Our readers will recall our continuing coverage of alpha-gal syndrome, a disease that often results in the victim developing an allergy to a sugar found in red (mammalian) meat. The disease is spread via the saliva of the Lone Star tick and chiggers and can trigger anaphylaxis, sometimes hours after ingestion.
A report published yesterday in the New England Journal of Medicine warns the ticks are rapidly spreading across the northeast US, bringing with them alpha-gal.
The reports states that cases of bacterial and protozoan tickborne disease in the United States doubled between 2004 and 2016, and that more than 90% of the nearly 60,000 cases of nationally notifiable vector-borne diseases reported in 2017 were linked to ticks. The article warns us to “brace for the worst.”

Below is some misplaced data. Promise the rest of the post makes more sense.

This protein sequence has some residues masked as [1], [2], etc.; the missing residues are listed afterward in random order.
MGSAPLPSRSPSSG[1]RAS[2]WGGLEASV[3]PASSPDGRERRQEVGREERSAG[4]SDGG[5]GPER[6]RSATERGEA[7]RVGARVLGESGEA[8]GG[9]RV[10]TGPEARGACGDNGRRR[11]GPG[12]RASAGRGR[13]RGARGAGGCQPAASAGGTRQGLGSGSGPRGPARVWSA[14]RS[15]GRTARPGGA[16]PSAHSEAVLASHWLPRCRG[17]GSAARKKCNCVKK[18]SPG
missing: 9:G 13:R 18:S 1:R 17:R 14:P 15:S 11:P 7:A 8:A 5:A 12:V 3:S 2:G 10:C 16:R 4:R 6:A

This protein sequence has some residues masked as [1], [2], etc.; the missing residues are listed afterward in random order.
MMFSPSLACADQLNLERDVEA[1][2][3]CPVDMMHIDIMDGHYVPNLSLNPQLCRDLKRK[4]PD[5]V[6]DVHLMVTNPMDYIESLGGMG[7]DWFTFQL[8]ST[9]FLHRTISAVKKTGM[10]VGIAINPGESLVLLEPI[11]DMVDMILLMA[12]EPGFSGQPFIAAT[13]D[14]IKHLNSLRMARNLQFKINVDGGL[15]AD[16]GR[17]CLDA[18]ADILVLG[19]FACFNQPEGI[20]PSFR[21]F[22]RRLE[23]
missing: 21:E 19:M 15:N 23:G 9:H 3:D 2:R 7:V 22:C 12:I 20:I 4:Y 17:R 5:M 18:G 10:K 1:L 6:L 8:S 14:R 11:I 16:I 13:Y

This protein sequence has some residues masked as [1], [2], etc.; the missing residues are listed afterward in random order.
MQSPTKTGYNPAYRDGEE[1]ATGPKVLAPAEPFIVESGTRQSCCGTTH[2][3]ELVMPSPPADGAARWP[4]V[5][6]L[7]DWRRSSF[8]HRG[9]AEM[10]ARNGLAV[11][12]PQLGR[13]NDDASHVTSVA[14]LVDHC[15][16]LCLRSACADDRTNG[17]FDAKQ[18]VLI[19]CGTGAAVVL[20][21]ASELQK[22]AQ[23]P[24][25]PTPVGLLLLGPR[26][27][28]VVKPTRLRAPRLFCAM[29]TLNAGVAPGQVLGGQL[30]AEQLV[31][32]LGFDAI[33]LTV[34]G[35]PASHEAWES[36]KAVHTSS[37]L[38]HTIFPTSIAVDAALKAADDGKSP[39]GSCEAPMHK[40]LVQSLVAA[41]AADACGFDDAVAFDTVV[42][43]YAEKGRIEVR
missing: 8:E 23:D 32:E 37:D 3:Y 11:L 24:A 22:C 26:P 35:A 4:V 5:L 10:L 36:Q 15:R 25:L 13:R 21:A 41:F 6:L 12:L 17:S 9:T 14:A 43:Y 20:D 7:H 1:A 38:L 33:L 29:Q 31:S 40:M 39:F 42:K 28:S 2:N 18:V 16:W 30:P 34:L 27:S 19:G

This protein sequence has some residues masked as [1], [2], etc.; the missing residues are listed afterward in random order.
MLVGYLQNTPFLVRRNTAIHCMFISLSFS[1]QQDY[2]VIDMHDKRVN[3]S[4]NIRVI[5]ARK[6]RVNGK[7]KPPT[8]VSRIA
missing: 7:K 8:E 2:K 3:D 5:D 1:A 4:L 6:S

Quoting from the report:
Lone star ticks of all life stages (larva, nymph, and adult) feed predominantly on large mammals, especially white-tailed deer. Larvae and nymphs also feed on birds. The resurgence of lone star ticks is linked to increased populations of deer, eastern coyotes, and wild turkeys. In addition to occupying its established range, the lone star tick has expanded into the upper midwestern and northeastern United States and eastern Canada. Since lone star ticks can lay several thousand eggs, even the dispersal of a small number of gravid females may be sufficient to establish populations in areas with abundant reproductive hosts, suitable habitats, and conducive temperatures.
You can find out more about the Lone Star tick, alpha-gal syndrome, and how to protect yourself from contracting the disease by reading our FAQ here.